I’m trying to use tiles such as the ones attached in Tiled to create a large world map. The tiles are isometric/hexagonal and have a 28px border at the bottom. To top it off, some tiles also have mountains for example that can increase the size of the images slightly at the top of the image.
Is there any way of configuring the software to work properly with these?
If the ones that go over, such as the mountains, make it impossible. Is there a way of doing it without those variable size tiles?
The fact that some tiles are higher is a not a problem for Tiled. However, what is a problem is that those tiles aren’t simply hexagons, they are hexagons using an oblique projection. This is currently not supported by Tiled.
Since your tiles are rendered, potentially a workable solution would be to render the tiles in orthogonal projection for use in Tiled, and to only use the additional angle in your game?
I can’t really render them only in a top-down view for example, as that wouldn’t show the details of most items on top of the tiles. If you’re certain that is an oblique projection, would that be something eventually supported by Tiled? Whatever I can make with Tiled is what will be shown, as it’s a map for a tabletop RPG (either printed or displayed as a picture) and not for a videogame.
The lens may be orthographic, but your tile appears slightly slanted. I believe this would be the “Inclination” setting, which probably needs to be 0 for the tiles to align properly in Tiled. The tile needs to appear straight horizontally.
Ah, then indeed my initial suggestion doesn’t really work. I hope adjusting the inclination is an acceptable compromise.
Btw, which program are you using to render your tiles?
Inclination 0 would give you a completely flat image from the front, like so:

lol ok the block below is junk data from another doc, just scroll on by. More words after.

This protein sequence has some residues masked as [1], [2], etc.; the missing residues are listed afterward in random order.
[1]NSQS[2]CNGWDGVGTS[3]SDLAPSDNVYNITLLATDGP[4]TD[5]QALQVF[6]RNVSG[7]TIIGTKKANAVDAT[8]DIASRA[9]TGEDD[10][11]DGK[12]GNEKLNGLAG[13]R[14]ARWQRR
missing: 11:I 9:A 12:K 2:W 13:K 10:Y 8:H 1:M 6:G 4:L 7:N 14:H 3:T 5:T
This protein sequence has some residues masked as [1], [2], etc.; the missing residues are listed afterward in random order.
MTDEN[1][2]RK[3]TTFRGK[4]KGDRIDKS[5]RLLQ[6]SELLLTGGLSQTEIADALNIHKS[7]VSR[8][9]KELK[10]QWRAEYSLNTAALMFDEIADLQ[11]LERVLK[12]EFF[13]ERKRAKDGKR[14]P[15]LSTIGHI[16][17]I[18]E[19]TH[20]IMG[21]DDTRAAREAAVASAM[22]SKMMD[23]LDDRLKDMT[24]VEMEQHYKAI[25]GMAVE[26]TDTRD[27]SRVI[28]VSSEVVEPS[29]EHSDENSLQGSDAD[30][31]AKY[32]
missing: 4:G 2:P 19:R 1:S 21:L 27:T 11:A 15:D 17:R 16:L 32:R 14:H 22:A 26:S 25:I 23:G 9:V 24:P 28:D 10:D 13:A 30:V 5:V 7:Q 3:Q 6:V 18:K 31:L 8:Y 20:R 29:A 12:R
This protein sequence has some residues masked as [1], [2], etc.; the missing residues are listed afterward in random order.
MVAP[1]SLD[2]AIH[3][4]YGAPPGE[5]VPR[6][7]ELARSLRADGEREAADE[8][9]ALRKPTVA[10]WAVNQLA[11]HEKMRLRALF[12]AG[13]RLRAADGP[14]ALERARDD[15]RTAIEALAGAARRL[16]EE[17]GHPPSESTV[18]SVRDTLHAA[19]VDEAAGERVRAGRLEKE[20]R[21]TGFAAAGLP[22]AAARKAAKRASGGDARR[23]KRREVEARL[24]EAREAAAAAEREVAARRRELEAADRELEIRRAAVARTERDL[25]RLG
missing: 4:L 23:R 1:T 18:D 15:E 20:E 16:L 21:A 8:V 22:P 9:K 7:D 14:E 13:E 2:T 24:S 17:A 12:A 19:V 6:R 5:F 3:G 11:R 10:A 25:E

I’m using Keyshot. You can achieve the same grid in Photoshop and similar software making a horizontal hexagonal grid and transforming it by rotating it by -45° and adjusting its height to 57,7%. That should give you a grid that looks exactly like these tiles (blue outline below). In yellow you can see a square transformed in the exact same way as the hex tile, which gives you an isometric grid.
That would make it a vertical hex, which does seem to work with Tiled. I finally understand what you meant by the oblique projection and how the iso tiles work in your software, my apologies for the headache of my post!
Rendering 3000+ tiles again is not something I look forward to, but it seems to be working so I might have to do just that if I want to use the grid. Up until now I was using Photoshop to create the maps so I wasn’t having too much trouble, but snapping to a grid like I can in Tiled should make things considerably faster.
Would that oblique projection be something that could be added to Tiled eventually?
I’d love to help with it if I knew how, but considering the trouble I had the only thing I imagine I could do to help is becoming a patron.
Right, Tiled supports pointy-top or flat-top hexes. It’s fine, no headaches caused!
That could definitely become an option, though right now I can’t say when I’d get around to implementing this. There are a lot of other things to do as well.
I depend entirely on patrons to be able to keep working on Tiled, so that would definitely be welcome! That said, I can also try to guide you through the code and help with ideas on how this could be implemented.
If I could make a suggestion; keep in mind how the map looks in a Tile editor doesn’t have to be the exact same as how it will be rendered in engine. The main benefit you get from using a program like Tiled is visually placing them in the correct order. Where they’re rendered on screen will always be up to you.